Some Catholics refer to the Perseids as the "tears of Saint Lawrence", suspended in the sky but returning to earth once a year on August 10, the canonical date of that saint's martyrdom in 258 AD.[23] The saint is said to have been burnt alive on a gridiron, and this tradition is almost certainly the origin of the Mediterranean folk legend that the shooting stars are the sparks of that fire and that during the night of August 9–10 its cooled embers appear in the ground under plants, and which are known as the "coal of Saint Lawrence".[24][25] The transition in favor of the Catholic saint and his feast day on August 10 and away from pagan gods and their festivals, known as Christianization, was facilitated by the phonetic assonance of the Latin name Laurentius with Larentia.[26][27]

In 1835, Adolphe Quetelet identified the shower as emanating from the constellation Perseus.[1][2] In 1866, after the perihelion passage of Swift-Tuttle in 1862, the Italian astronomer Giovanni Virginio Schiaparelli discovered the link between meteor showers and comets. The finding is contained in an exchange of letters with Angelo Secchi.

In popular culture[edit]

In his song "Rocky Mountain High", American singer-songwriter John Denver refers to his experience watching the Perseid meteor shower during a family camping trip in the mountains near Aspen, Colorado, with the chorus lyric, "I've seen it raining fire in the sky."

In the popular Japanese band Sandaime J Soul Brother's song R.Y.U.S.E.I (Meteor), they describe the Perseid meteor as falling like an evening rain shower - its shooting stars like raindrops pulling their tails behind them.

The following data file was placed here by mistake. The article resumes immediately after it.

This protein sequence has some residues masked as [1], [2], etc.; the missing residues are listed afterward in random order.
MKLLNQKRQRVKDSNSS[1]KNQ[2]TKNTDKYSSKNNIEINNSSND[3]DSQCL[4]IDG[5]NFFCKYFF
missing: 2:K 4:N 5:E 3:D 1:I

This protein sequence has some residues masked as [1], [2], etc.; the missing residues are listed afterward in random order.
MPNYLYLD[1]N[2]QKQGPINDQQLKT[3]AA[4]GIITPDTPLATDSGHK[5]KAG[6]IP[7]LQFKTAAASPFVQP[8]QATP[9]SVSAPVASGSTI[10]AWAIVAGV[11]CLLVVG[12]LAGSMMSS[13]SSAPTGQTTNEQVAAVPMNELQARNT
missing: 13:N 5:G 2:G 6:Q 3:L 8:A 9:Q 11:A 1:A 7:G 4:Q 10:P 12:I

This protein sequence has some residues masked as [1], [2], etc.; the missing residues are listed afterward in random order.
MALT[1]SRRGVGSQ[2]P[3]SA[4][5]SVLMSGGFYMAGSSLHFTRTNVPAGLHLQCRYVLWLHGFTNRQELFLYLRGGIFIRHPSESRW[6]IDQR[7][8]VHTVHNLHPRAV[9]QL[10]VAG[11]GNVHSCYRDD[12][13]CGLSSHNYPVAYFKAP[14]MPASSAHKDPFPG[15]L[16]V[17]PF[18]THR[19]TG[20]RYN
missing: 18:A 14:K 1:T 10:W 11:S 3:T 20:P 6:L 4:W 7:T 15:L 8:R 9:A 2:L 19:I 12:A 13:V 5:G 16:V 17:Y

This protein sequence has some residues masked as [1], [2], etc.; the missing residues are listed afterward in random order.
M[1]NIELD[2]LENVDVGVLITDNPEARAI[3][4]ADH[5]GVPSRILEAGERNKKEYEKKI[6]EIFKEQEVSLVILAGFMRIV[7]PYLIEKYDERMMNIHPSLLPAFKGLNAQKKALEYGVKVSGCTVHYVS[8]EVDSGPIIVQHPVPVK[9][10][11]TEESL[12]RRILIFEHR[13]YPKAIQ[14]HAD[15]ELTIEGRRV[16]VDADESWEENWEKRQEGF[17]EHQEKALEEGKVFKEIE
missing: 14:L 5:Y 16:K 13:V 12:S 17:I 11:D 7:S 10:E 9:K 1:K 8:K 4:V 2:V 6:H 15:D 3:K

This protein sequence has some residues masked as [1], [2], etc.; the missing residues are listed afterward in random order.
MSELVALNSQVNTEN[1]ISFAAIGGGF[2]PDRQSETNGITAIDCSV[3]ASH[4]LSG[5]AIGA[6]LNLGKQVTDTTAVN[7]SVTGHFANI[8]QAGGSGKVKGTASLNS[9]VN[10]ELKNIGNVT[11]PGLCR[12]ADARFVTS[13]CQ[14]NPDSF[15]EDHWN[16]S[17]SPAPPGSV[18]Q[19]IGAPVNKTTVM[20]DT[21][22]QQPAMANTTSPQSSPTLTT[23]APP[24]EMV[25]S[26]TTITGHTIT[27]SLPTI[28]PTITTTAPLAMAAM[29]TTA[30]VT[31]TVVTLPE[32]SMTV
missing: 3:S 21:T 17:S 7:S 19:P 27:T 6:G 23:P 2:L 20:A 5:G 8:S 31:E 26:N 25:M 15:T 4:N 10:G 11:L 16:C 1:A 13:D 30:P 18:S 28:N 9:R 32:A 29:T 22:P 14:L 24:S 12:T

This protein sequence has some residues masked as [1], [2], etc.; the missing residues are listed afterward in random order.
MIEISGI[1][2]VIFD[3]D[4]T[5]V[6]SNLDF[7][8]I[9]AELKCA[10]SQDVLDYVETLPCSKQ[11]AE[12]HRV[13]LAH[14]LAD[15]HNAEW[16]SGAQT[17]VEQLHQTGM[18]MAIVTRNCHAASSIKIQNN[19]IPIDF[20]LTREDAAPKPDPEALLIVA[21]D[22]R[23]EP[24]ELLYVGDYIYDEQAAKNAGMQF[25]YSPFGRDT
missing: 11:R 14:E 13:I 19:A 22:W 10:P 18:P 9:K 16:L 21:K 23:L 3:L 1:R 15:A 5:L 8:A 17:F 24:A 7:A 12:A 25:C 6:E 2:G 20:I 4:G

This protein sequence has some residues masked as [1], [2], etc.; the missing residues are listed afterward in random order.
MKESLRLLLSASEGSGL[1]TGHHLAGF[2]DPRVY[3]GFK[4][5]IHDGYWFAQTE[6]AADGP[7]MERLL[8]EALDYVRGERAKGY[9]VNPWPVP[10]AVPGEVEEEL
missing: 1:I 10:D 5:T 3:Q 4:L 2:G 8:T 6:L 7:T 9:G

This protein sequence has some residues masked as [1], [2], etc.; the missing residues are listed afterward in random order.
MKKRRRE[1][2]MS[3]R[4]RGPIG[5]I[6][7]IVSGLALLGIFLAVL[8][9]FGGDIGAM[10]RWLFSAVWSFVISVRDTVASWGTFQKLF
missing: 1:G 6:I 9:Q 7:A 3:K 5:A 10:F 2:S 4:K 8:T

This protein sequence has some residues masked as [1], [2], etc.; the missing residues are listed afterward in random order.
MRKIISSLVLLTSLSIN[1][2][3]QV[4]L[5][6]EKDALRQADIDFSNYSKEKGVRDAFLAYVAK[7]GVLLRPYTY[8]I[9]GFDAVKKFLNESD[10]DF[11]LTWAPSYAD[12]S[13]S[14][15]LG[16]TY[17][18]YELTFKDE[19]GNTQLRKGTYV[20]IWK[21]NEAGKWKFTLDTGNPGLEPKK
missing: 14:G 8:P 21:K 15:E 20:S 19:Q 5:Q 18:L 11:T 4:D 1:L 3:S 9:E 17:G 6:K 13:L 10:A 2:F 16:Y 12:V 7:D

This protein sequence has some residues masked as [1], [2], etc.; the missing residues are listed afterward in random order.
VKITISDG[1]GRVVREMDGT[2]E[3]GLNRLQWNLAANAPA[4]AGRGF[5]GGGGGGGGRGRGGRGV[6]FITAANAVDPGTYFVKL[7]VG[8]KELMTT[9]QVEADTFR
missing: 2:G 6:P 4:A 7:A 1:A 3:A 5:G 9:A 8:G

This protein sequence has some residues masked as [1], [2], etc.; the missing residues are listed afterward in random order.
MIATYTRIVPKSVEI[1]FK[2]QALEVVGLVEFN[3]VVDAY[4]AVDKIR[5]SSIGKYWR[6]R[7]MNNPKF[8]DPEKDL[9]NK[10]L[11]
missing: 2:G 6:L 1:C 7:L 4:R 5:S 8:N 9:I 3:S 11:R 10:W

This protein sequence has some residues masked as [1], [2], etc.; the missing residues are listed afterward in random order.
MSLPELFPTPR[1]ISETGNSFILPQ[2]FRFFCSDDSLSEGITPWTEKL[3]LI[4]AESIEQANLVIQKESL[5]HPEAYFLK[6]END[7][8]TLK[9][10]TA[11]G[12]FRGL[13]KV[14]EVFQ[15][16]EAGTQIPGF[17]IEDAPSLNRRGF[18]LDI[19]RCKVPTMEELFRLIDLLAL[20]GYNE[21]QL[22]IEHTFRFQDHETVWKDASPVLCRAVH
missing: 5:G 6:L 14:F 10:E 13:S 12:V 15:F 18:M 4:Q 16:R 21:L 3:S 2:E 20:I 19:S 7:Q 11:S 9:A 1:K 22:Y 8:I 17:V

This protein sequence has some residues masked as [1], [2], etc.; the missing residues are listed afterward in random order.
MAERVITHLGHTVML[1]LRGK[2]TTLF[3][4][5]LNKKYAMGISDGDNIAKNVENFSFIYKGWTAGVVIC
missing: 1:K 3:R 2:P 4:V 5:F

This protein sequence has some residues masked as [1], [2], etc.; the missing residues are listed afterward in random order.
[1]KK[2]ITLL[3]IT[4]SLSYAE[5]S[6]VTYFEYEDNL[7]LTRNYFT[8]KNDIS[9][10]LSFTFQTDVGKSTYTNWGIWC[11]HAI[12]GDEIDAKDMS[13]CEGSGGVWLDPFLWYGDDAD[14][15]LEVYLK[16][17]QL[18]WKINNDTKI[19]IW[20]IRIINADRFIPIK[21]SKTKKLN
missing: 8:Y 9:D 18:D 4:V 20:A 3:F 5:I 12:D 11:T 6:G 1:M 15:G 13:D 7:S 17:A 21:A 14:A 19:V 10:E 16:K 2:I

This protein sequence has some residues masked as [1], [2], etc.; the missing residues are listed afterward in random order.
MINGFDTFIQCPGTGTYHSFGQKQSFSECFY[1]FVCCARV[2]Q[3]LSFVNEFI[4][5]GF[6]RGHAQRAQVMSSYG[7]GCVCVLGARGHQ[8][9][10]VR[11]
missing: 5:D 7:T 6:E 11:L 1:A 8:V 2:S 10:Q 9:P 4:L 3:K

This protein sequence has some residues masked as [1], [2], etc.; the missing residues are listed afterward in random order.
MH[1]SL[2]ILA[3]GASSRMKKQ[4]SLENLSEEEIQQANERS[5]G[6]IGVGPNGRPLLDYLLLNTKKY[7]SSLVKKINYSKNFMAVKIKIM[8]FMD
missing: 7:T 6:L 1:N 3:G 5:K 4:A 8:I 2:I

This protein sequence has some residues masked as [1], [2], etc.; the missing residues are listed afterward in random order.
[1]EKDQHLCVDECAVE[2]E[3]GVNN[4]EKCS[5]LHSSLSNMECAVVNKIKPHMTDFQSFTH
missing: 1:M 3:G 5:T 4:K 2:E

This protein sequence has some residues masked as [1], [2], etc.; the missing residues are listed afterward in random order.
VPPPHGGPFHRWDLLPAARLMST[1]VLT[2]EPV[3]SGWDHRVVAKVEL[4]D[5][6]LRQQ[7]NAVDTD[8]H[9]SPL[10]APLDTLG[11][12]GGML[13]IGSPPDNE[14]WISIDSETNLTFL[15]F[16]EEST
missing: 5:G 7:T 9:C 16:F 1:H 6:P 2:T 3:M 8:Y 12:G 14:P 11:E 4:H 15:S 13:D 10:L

1. ^ a b Dr. Bill Cooke; Danielle Moser & Rhiannon Blaauw (2012-08-11). "NASA Chat: Stay ‘Up All Night’ to Watch the Perseids!" (PDF). NASA. p. 55. Retrieved 2013-08-16. 
  2. ^ a b c d e f g h i Gary W. Kronk. "Observing the Perseids". Meteor Showers Online. Retrieved 2009-08-12. 
  3. ^ a b c d e f Moore, Patrick; Rees, Robin (2011), Patrick Moore's Data Book of Astronomy (2nd ed.), Cambridge University Press, p. 275, ISBN 0521899354 
  4. ^ a b Żołądek, P.; et al. (October 2009), "The 2004 Perseid meteor shower - Polish Fireball Network double station preliminary results", Journal of the International Meteor Organization 37 (5): 161–163, Bibcode:2009JIMO...37..161Z 
  5. ^ Dan Vergano (2010-08-07). "Perseid meteor shower to light up night sky this weekend". Retrieved 2013-08-12. 
  6. ^ Dr. Tony Phillips (June 25, 2004). "The 2004 Perseid Meteor Shower". Science@NASA. Retrieved 2010-03-12. 
  7. ^ D.W. Hughes (1996). "Cometary Dust Loss: Meteoroid Streams and the Inner Solar System Dust Cloud". In J. Mayo Greenberg. The Cosmic Dust Connection. Springer Science & Business Media. p. 375. Retrieved 2015-07-24. 
  8. ^
  9. ^ "NASA All Sky Fireball Network: Perseid End Height". NASA Meteor Watch on Facebook. 2012-08-11. Retrieved 2012-11-19. 
  10. ^ "Meteor Showers 2015". Retrieved 2015-08-09. 
  11. ^ "Perseids 2014: visual data quicklook". 2014-08-13. Retrieved 2014-08-13. 
  12. ^ "Perseids 2013: visual data quicklook". 2013-09-23. Retrieved 2014-04-20. 
  13. ^ "Perseids 2012: visual data quicklook". 2012-10-22. Retrieved 2014-04-20. 
  14. ^ "Perseids 2011: visual data quicklook". 2011-10-06. Retrieved 2014-04-20. 
  15. ^ "How to See the Best Meteor Showers of the Year: Tools, Tips and 'Save the Dates'". Retrieved 2010-11-16. 
  16. ^ "How to See the Best Meteor Showers of the Year: Tools, Tips and 'Save the Dates'". Retrieved 2010-08-12. 
  17. ^ "Perseids 2009: visual data quicklook". 2010-04-26. Retrieved 2009-08-11. 
  18. ^ a b "Perseids 2008: visual data quicklook". 2009-06-06. Retrieved 2009-08-11. 
  19. ^ a b Perseids 2007: first results
  20. ^ EAAS
  21. ^ Brown. "The Perseids 1992. New outburst announces return of P/Swift-Tuttle". Bibcode:1992JIMO...20..192B. 
  22. ^ (Italian) The cult of Priapus
  23. ^ "Science: Tears of St. Lawrence". TIME. 1926-08-23. Retrieved 2009-08-12. 
  24. ^ (Italian) Falling stars and coal under the basil
  25. ^ (Italian) The Coal of Saint Lawrence
  26. ^ (Italian) Castrum Inui
  27. ^ "SHOOTING STARS". utestudents BLOG. 

External links[edit]